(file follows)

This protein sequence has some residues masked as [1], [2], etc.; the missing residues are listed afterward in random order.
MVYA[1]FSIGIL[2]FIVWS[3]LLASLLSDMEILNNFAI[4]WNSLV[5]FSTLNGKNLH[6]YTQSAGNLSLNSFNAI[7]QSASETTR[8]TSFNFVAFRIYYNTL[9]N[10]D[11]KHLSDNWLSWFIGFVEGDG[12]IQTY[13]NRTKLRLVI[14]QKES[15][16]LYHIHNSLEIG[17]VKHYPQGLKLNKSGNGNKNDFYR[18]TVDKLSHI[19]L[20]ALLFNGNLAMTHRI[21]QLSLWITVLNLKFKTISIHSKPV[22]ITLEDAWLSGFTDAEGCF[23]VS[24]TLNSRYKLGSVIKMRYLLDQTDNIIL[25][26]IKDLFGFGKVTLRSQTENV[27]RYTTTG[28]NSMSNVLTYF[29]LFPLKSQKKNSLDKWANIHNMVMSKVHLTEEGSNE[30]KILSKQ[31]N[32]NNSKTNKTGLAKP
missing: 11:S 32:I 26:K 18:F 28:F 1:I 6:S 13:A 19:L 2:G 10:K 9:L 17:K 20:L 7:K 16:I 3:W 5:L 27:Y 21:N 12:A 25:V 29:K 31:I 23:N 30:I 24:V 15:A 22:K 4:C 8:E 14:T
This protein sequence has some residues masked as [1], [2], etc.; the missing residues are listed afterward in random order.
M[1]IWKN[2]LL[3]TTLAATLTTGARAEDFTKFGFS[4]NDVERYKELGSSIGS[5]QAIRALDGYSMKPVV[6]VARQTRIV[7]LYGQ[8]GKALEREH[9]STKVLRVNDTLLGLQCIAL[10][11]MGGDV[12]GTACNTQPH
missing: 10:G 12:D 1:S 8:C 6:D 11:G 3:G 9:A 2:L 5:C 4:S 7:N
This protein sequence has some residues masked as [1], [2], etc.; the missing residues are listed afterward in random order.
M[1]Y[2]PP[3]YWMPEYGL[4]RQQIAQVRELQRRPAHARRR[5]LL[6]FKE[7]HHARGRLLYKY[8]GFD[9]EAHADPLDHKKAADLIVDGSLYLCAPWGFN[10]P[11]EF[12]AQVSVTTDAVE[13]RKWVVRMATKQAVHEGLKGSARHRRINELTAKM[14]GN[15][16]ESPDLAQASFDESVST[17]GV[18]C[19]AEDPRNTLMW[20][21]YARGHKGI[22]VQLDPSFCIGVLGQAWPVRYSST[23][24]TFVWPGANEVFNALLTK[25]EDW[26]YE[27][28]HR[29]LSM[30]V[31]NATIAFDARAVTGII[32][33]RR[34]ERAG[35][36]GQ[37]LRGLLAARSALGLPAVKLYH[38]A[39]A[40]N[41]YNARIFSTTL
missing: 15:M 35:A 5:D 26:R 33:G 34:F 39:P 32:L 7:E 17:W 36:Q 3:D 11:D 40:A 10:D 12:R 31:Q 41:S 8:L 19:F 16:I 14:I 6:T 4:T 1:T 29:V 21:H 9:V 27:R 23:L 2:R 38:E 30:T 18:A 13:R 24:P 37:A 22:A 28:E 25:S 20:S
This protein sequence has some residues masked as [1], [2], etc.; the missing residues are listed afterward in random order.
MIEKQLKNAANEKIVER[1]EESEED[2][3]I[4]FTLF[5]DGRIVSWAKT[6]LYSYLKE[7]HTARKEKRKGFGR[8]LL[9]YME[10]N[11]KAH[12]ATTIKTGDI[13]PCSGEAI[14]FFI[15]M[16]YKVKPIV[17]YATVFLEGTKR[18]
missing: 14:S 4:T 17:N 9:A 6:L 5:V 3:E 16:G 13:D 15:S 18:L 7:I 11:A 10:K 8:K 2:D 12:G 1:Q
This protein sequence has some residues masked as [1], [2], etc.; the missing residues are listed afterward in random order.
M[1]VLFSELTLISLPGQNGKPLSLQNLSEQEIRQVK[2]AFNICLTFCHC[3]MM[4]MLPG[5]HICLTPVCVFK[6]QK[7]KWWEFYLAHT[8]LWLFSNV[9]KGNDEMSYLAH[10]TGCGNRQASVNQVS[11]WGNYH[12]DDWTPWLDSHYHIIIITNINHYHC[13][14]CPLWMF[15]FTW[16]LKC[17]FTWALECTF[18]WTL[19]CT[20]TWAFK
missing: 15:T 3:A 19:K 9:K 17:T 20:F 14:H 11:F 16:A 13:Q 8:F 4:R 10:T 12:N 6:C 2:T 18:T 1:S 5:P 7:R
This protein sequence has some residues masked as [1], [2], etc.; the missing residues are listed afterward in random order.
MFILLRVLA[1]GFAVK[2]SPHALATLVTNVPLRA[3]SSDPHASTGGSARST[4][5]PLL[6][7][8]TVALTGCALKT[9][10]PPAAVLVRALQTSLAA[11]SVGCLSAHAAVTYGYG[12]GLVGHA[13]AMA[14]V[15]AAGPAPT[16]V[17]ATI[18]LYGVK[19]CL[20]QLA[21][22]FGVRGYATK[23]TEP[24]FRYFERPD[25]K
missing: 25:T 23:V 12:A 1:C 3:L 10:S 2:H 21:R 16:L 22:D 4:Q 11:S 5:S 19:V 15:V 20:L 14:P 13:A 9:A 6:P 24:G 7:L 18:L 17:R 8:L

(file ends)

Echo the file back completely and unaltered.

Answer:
This protein sequence has some residues masked as [1], [2], etc.; the missing residues are listed afterward in random order.
MVYA[1]FSIGIL[2]FIVWS[3]LLASLLSDMEILNNFAI[4]WNSLV[5]FSTLNGKNLH[6]YTQSAGNLSLNSFNAI[7]QSASETTR[8]TSFNFVAFRIYYNTL[9]N[10]D[11]KHLSDNWLSWFIGFVEGDG[12]IQTY[13]NRTKLRLVI[14]QKES[15][16]LYHIHNSLEIG[17]VKHYPQGLKLNKSGNGNKNDFYR[18]TVDKLSHI[19]L[20]ALLFNGNLAMTHRI[21]QLSLWITVLNLKFKTISIHSKPV[22]ITLEDAWLSGFTDAEGCF[23]VS[24]TLNSRYKLGSVIKMRYLLDQTDNIIL[25][26]IKDLFGFGKVTLRSQTENV[27]RYTTTG[28]NSMSNVLTYF[29]LFPLKSQKKNSLDKWANIHNMVMSKVHLTEEGSNE[30]KILSKQ[31]N[32]NNSKTNKTGLAKP
missing: 11:S 32:I 26:K 18:F 28:F 1:I 6:S 13:A 19:L 2:G 10:K 9:L 17:K 20:L 7:K 16:I 3:W 5:L 27:Y 21:N 12:A 25:V 29:K 31:I 23:N 30:I 24:V 15:A 22:K 4:C 8:E 14:T
This protein sequence has some residues masked as [1], [2], etc.; the missing residues are listed afterward in random order.
M[1]IWKN[2]LL[3]TTLAATLTTGARAEDFTKFGFS[4]NDVERYKELGSSIGS[5]QAIRALDGYSMKPVV[6]VARQTRIV[7]LYGQ[8]GKALEREH[9]STKVLRVNDTLLGLQCIAL[10][11]MGGDV[12]GTACNTQPH
missing: 10:G 12:D 1:S 8:C 6:D 11:G 3:G 9:A 2:L 5:C 4:S 7:N
This protein sequence has some residues masked as [1], [2], etc.; the missing residues are listed afterward in random order.
M[1]Y[2]PP[3]YWMPEYGL[4]RQQIAQVRELQRRPAHARRR[5]LL[6]FKE[7]HHARGRLLYKY[8]GFD[9]EAHADPLDHKKAADLIVDGSLYLCAPWGFN[10]P[11]EF[12]AQVSVTTDAVE[13]RKWVVRMATKQAVHEGLKGSARHRRINELTAKM[14]GN[15][16]ESPDLAQASFDESVST[17]GV[18]C[19]AEDPRNTLMW[20][21]YARGHKGI[22]VQLDPSFCIGVLGQAWPVRYSST[23][24]TFVWPGANEVFNALLTK[25]EDW[26]YE[27][28]HR[29]LSM[30]V[31]NATIAFDARAVTGII[32][33]RR[34]ERAG[35][36]GQ[37]LRGLLAARSALGLPAVKLYH[38]A[39]A[40]N[41]YNARIFSTTL
missing: 15:M 35:A 5:D 26:R 33:G 34:F 39:P 32:L 7:E 17:W 36:Q 3:D 11:D 40:A 10:D 12:R 31:Q 41:S 8:L 19:F 16:I 14:I 6:T 4:T 1:T 29:V 21:H 9:V 27:R 23:L 2:R 38:E 30:T 18:A 13:R 24:P 37:A 22:A 28:E 25:S 20:S
This protein sequence has some residues masked as [1], [2], etc.; the missing residues are listed afterward in random order.
MIEKQLKNAANEKIVER[1]EESEED[2][3]I[4]FTLF[5]DGRIVSWAKT[6]LYSYLKE[7]HTARKEKRKGFGR[8]LL[9]YME[10]N[11]KAH[12]ATTIKTGDI[13]PCSGEAI[14]FFI[15]M[16]YKVKPIV[17]YATVFLEGTKR[18]
missing: 14:S 4:T 17:N 9:A 6:L 5:V 3:E 16:G 13:D 15:S 18:L 7:I 11:A 10:K 8:K 2:D 12:G 1:Q
This protein sequence has some residues masked as [1], [2], etc.; the missing residues are listed afterward in random order.
M[1]VLFSELTLISLPGQNGKPLSLQNLSEQEIRQVK[2]AFNICLTFCHC[3]MM[4]MLPG[5]HICLTPVCVFK[6]QK[7]KWWEFYLAHT[8]LWLFSNV[9]KGNDEMSYLAH[10]TGCGNRQASVNQVS[11]WGNYH[12]DDWTPWLDSHYHIIIITNINHYHC[13][14]CPLWMF[15]FTW[16]LKC[17]FTWALECTF[18]WTL[19]CT[20]TWAFK
missing: 15:T 3:A 19:K 9:K 17:T 20:F 14:H 11:F 16:A 13:Q 8:F 4:R 10:T 12:N 6:C 2:T 18:T 1:S 5:P 7:R
This protein sequence has some residues masked as [1], [2], etc.; the missing residues are listed afterward in random order.
MFILLRVLA[1]GFAVK[2]SPHALATLVTNVPLRA[3]SSDPHASTGGSARST[4][5]PLL[6][7][8]TVALTGCALKT[9][10]PPAAVLVRALQTSLAA[11]SVGCLSAHAAVTYGYG[12]GLVGHA[13]AMA[14]V[15]AAGPAPT[16]V[17]ATI[18]LYGVK[19]CL[20]QLA[21][22]FGVRGYATK[23]TEP[24]FRYFERPD[25]K
missing: 25:T 23:V 12:A 1:C 3:L 10:S 2:H 21:R 16:L 22:D 4:Q 11:S 5:S 19:V 15:V 20:L 14:P 13:A 9:A 6:P 24:G 7:L 18:L 17:R 8:L